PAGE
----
13 June 2016

Sound & Sight in the works

The artists have been busy on their own account (which is, truth to tell, their normal condition), so it was only yesterday that they sat down to listen both to The Conquest of Emptiness (the fixed media, plus "virtual winds" so that they have an idea of what we will play in counterpoint) and to On Contemplating the Irrepressible.

When Masha and I first chatted up the project, we settled on two pieces of art-plus-music, the first to be of a somewhat lamenting character (well, we said "lamenting," and I guess my music went "somewhat," there), the second, lively and cheerful.

Back when I first played for the artists the fixed media for The Conquest of Emptiness, I also played (see "virtual winds," above) the first 24-48 measures of what I had written at that time of the obbligato winds. I was highly satisfied with the both the writing itself, and how it played with (or, played off against) "the fix." This is a joint effort, however - I am asking the artists to do something a little outside their typical experience, in having them do their work as a performance, to the strict timeline of a piece of music . . .

--In a sense, they are perfectly accustomed to performing in public, all the times they set up an easel in the Boston Public Garden, or Boston Harbor, or the Arboretum, or anywhere, where passersby take an interest and stop to watch them in action. So the novelty is in degree, not in kind--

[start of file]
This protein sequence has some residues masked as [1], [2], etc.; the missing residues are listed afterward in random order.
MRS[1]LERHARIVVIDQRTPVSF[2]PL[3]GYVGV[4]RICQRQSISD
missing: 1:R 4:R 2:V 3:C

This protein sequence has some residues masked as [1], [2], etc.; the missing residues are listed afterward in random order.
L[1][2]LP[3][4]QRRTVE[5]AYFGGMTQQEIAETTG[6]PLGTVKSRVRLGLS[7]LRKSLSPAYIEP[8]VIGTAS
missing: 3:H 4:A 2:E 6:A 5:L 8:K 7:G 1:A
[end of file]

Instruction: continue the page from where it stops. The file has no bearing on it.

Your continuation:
. . . and their feedback is a vital part of getting to a result with which all the artists involved are satisfied. And my first go at the wind parts for The Conquest of Emptiness, Masha felt was too active, cheerful - which was not an artistic cavil at the musical writing, but an observation on the character of the piece, to which she and Irina will respond in the space. I set immediately to re-composing the winds, but it was only yesterday (as I say) that the artists sat down with me, that I might demonstrate "the new piece" for them. They pronounced it satisfactory. (I should add that, at first, when I played for them simply the fixed media mix, they found it beautiful; they did make a couple of requests, which I incorporated in the final mix.)

So: it was only this past Saturday afternoon that I reached the completion of the fixed media for On Contemplating the Irrepressible. It's a good job I had all my evenings free last week . . . I did not genuinely dawdle, but I was a while getting the skeletal "accompaniment score" composed; I don't think that was really done until Friday evening. Saturday morning and afternoon, then, were agreeably spent in manipulating sound objects and layering them onto the skeleton. One especially fun subproject was extracting passages from three instruments from the Ghanaian drumming section ('B'), smushing them around a bit, and superimposing the result as a quiet, subversive counterpoint against the second (B) section (m. 168ff.) There is so much vigor and activity in this piece (which was a designed contrast to The Conquest of Emptiness, of course) that on Friday and Saturday, I did have an idea of keeping the live winds' component simple. More on that presently. In all events, I find the fixed media bit for On Contemplating the Irrepressible highly satisfying, my best effort in that vein so far.